noticed them before. Then he laughed shortly a laugh seemingly quite
devoid of amusement, and got up to wander aimlessly about the room. At
last he caught a glimpse of himself in the mirror and walked over to it,
and glared fiercely at the reflection for a full round minute. Twice he
opened his mouth, only to close it again without a sound. At length,
however, the right words came to him. He looked himself witheringly in
the eyes.

"You blundering, God-forsaken ass!" he enunciated.

That seemed to cheer him up quite a bit, for he turned away from the
mirror with a less hopeless expression on his face and began to unpack
his valise and distribute the contents about the room. Later he borrowed
some of Zephania's hot water from the singing kettle and shaved himself.
No matter to what depths of degradation a man may fall, shaving
invariably raises him again to a fair level of self-respect. He ate
luncheon with a good appetite, and then wandered down to Prout's Store,
ostensibly to ask if his trunk had arrived, but in reality to satisfy a
craving for human intercourse. The trunk had not come, Mr. Prout
informed him, but, as Wade couldn't well expect it before the morning,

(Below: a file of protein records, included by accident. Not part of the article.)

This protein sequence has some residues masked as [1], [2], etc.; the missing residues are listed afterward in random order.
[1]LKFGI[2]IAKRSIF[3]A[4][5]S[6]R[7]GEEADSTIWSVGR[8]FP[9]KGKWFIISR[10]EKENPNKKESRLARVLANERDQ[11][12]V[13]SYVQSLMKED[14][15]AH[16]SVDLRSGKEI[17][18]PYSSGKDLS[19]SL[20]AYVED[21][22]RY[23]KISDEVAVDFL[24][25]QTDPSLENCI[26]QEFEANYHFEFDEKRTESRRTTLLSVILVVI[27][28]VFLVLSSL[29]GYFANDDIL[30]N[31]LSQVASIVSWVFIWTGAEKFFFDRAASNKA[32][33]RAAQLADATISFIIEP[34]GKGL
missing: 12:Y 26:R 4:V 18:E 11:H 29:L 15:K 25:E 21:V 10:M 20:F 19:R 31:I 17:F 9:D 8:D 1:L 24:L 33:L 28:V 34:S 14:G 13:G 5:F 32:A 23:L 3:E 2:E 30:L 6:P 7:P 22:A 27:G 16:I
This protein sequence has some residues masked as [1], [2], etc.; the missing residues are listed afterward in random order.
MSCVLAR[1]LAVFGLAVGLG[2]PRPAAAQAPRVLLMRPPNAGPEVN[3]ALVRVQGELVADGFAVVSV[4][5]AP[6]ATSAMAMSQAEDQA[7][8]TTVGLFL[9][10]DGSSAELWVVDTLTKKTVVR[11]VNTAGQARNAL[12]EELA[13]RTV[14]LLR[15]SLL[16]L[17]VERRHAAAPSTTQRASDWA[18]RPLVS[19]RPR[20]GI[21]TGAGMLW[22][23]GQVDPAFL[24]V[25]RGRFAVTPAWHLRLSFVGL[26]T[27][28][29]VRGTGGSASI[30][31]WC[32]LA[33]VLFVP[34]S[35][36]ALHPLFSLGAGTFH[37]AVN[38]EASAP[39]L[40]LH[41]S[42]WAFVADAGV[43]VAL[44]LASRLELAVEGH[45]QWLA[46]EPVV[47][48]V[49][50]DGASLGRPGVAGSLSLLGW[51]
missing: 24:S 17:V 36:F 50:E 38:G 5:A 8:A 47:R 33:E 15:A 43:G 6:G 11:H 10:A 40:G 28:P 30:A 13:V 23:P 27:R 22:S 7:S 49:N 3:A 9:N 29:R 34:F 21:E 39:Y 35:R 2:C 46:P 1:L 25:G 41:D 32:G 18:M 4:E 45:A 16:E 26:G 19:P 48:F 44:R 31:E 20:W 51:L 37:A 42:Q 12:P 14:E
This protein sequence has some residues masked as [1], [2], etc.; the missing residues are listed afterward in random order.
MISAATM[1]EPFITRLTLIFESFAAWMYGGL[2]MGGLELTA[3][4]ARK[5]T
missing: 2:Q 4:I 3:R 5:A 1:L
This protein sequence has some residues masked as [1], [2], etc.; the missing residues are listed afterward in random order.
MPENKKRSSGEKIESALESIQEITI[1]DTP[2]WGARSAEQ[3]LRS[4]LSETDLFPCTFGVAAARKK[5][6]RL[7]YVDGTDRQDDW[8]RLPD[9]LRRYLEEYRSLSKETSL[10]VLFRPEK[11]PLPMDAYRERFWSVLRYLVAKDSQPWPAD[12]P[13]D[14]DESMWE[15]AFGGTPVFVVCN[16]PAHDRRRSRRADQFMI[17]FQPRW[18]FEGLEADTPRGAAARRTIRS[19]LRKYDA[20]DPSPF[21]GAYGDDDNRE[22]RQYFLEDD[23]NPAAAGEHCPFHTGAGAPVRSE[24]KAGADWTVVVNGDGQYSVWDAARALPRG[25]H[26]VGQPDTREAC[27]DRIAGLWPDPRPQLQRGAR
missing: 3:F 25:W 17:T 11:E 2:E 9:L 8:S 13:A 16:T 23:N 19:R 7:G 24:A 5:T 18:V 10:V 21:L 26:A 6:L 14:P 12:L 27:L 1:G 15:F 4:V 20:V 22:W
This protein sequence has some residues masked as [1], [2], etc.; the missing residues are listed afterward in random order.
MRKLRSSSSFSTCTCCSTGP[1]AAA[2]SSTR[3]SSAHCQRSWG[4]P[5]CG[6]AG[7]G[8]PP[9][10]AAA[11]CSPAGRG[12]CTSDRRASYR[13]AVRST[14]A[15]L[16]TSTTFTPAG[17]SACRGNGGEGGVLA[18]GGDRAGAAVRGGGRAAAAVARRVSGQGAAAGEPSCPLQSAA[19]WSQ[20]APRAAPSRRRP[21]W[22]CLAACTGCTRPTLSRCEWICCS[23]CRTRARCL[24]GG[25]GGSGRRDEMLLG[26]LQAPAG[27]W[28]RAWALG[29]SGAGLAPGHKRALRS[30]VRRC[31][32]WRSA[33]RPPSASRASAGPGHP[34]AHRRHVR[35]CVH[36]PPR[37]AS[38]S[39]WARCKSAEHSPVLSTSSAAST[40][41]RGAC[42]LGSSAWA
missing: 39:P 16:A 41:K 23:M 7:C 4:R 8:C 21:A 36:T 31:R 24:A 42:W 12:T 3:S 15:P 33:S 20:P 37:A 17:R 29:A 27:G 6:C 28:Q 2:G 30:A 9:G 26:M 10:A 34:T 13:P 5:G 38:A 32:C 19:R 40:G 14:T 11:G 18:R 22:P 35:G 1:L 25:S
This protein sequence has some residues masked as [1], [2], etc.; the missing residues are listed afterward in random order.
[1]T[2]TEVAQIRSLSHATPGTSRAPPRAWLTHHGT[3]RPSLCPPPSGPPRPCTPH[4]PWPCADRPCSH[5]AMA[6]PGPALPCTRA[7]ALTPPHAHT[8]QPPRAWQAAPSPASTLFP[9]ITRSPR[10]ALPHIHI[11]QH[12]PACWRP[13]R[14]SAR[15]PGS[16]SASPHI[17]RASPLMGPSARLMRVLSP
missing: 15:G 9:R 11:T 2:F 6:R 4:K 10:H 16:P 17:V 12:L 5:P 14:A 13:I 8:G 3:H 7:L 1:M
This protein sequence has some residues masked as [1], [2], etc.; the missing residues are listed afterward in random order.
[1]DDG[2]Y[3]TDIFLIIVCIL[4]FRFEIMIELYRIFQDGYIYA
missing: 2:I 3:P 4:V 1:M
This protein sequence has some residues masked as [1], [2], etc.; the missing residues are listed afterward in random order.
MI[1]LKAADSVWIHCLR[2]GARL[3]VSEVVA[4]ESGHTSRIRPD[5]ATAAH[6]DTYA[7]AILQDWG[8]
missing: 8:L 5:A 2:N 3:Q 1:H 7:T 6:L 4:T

he wasn't disappointed. He purchased one of Mr. Prout's best
cigars--price one nickel--and sat himself on the counter.

"Yes," said Mr. Prout, "them two houses is a good deal alike. In fact I
guess they're just alike. Anyway, old Colonel Selden Phelps built 'em
alike, an' I guess they ain't been much changed. I recollect my mother
tellin' how the old Colonel had them two houses built. The Colonel lived
over near Redding and folks used to say he was land-crazy. Every cent
the Colonel would get hold of he'd up an' buy another tract of land with
it. Owned more land hereabouts than you could find on the county map,
and they say he never had enough to eat in the house from one year's end
to t'other. Family half starved most of the time, so they used to tell.
The boy, Nathan, he up an' said he couldn't stand it; said he might's